Caching pages with a login form

Marcin Kaciuba Sep 9, 2018

Usually, when websites are made that are to be available to a specific group of recipients (with a login and password), the proxing server does not allow it to be cached. Caching such a page could lead to users who should not have access to the content.

In this post I will show that it is possible to prepare such a proxy server configuration, to cache the page per user (fortunately in this case we have only 2 groups: logged in, not logged in. With more group this approach would not make sense.)

NGINX was used as a proximal server.

 Caching in NGINX

At the beginning information on how caching works in NGINX. It has a proxy_cache_key directive, which by default is composed of $scheme$proxy_host$ request_uri;

So the key to the cache is the host and URL protocol. For example, the site https://mkaciuba.pl/uri will be saved using the httpsmkaciuba.pluri key. This approach does not give much opportunity. But thanks to the fact that in NGINX you can use the LUA language, the problem of static configuration disappears, variables and almost the entire configuration can be modified dynamically.

NGINX and LUA

Usually, the NGINX configuration is contained in a static configuration file, however, thanks to the nginx-Lua module, we can extend the support service by asking scripts operating on requests. LUA in NGINX can run on several phases.

We will be interested in the rewrite by lua phase.

The use of LUA in NGINX gives a lot of possibilities to handle queries. Thanks to it, we no longer need a static approach (everything defined in the configuration) but we can perform HTTP queries, connect to redis, etc.

Modification of the cache key

We already know how NGINX generates a cache key and that you can use LUA to modify NGINX variables. It's time to put it all together and prepare a configuration that will modify the cache key depending on whether the user should have access or not.

A few initial assumptions:

  1. The logged in user will have a cookie in which we will store the data needed to verify whether he has access to the site
  2. Nginx will communicate with CacheAPI to calculate the cache key. The key will be modified if the user has access to the site

The diagram below shows the proposed control flow for the backend application.

If you serve a page from the cache

And when we do not have a page in the Nginx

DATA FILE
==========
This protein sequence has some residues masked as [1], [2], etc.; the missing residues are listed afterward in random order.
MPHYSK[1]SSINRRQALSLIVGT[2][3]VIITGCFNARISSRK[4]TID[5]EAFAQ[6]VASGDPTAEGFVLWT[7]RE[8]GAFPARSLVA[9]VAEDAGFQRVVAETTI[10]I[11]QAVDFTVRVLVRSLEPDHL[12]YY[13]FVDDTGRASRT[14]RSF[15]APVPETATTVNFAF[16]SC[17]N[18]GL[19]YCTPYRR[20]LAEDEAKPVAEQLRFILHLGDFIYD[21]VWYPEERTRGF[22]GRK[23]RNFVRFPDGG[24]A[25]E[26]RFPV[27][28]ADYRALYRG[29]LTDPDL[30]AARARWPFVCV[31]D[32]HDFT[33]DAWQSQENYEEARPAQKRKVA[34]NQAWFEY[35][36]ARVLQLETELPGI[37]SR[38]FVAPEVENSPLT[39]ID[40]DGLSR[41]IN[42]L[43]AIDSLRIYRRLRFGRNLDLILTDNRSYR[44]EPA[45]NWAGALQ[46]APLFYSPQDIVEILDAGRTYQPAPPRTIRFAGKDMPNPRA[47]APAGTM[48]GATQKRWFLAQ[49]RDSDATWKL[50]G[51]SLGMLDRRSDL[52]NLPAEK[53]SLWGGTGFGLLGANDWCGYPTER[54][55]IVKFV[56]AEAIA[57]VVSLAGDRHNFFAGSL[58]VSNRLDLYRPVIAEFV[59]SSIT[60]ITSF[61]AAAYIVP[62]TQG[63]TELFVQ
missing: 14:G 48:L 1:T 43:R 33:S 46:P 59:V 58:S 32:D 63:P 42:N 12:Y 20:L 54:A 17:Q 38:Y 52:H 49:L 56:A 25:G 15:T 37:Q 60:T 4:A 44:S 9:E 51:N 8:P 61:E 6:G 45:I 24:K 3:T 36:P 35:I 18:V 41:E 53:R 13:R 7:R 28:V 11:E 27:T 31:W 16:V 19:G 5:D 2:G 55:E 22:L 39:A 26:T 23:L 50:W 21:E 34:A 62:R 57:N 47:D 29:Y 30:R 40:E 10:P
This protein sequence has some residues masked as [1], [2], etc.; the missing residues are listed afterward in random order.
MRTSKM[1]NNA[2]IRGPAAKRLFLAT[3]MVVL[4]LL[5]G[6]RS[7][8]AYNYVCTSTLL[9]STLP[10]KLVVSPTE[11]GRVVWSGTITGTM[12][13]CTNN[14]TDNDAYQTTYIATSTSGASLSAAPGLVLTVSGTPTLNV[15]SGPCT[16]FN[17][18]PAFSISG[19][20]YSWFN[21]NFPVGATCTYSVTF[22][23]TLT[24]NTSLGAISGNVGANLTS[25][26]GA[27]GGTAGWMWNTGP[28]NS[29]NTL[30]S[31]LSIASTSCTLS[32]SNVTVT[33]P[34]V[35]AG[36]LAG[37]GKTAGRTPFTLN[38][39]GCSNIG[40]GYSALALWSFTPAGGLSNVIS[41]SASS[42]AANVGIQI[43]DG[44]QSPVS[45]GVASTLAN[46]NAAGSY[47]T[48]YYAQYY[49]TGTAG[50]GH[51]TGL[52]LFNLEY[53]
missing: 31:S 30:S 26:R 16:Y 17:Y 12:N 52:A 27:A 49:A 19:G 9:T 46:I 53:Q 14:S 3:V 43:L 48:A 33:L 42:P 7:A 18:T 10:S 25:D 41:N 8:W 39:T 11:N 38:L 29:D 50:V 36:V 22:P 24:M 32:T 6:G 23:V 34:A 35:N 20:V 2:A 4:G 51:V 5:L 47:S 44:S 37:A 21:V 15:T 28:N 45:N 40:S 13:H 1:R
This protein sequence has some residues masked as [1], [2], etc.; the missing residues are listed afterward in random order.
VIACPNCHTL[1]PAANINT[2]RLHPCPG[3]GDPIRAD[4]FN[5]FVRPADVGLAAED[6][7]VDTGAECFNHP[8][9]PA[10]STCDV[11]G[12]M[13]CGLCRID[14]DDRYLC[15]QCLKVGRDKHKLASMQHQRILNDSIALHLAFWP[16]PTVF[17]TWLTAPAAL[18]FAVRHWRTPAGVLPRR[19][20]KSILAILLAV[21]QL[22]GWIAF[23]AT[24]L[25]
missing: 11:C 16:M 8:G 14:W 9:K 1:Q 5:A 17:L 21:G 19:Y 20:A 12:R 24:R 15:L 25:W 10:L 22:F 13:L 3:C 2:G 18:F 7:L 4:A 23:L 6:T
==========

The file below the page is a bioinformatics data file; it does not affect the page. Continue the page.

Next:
NGINX configuration

At the beginning, we should define several variables in nginx so that we can not cave out answers in case of an error with CacheAPI

set $ no_cache 0;
  set $ bypass_cache 0;


$ The cache_version variable in it will be saved by the cach version
set $ cache_version "";


# Use of variables to change cacha and not caching the opdis
proxy_cache_bypass $ bypass_cache;
proxy_no_cache $ no_cache;

# Our main secret for handling requests is too large to be included in the nginx configuration. More conveniently edit it in a separate file
rewrite_by_lua_file /var/lib/nginx/lua/rewrite.lua;


# The name of our bucket
proxy_cache dynamic;


# Our cache key
set $ cache_key "$ method! $ host! $ uri! $ is_args $ args! $ content_encoding! $ cache_version";
proxy_cache_key $ cache_key;


The script itself looks as follows

ngx.var.no_cache = '0'
local user_id = ngx.var.cookie_session_cookie
if user_id == nil then
   return
end

local path = ngx.var.uri
-- dziala na okreslonych sciezkac
if not re.match(path, '^/(path1|path)/(.*)', 'ijo') then
   return
end

local http = require "resty.http"
local httpc = http.new()

-- timeouts do api
httpc:set_timeouts(50, 450, 450)
httpc:connect('unix:/var/run/nginx.sock')

local res, err = httpc:request({
   path = '/api/v1/lambda/?userid=' .. user_id .. '&path=' .. path,
   headers = {
       ["Host"] = "mkaciuba.com",
       ['x-cache-api-user-id'] = user_id,
       ['x-cache-api-path'] = path
   },
})

if not res then
-- in case of error no cache response
   ngx.log(ngx.ERR, 'request to lambda failed ' .. err )
   ngx.var.no_cache = '1'
   return
end

if res.status ~= 200 then
   ngx.log(ngx.ERR, 'request to lambda invalid status ' .. res.status)
   ngx.var.no_cache = '1'
   return
end

local info = res.headers['x-cache-api-info']
if info == 'no-cache' then
   ngx.var.no_cache = '1'
   return
end

if res.headers['x-cache-api-cache-param'] == nil then
   return
end

if info == 'no-change-cache-key' then
   return
end


-- update cache key
local cache_key = ngx.var.cache_key
ngx.var.cache_key = cache_key .. '!' .. res.headers['x-cache-api-cache-param']


Summary

Caching pages per user segment is not a simple task, but once you've done them, you can speed up the page's performance with a slow backend.

PS. Example application with described here logic can be found here
 

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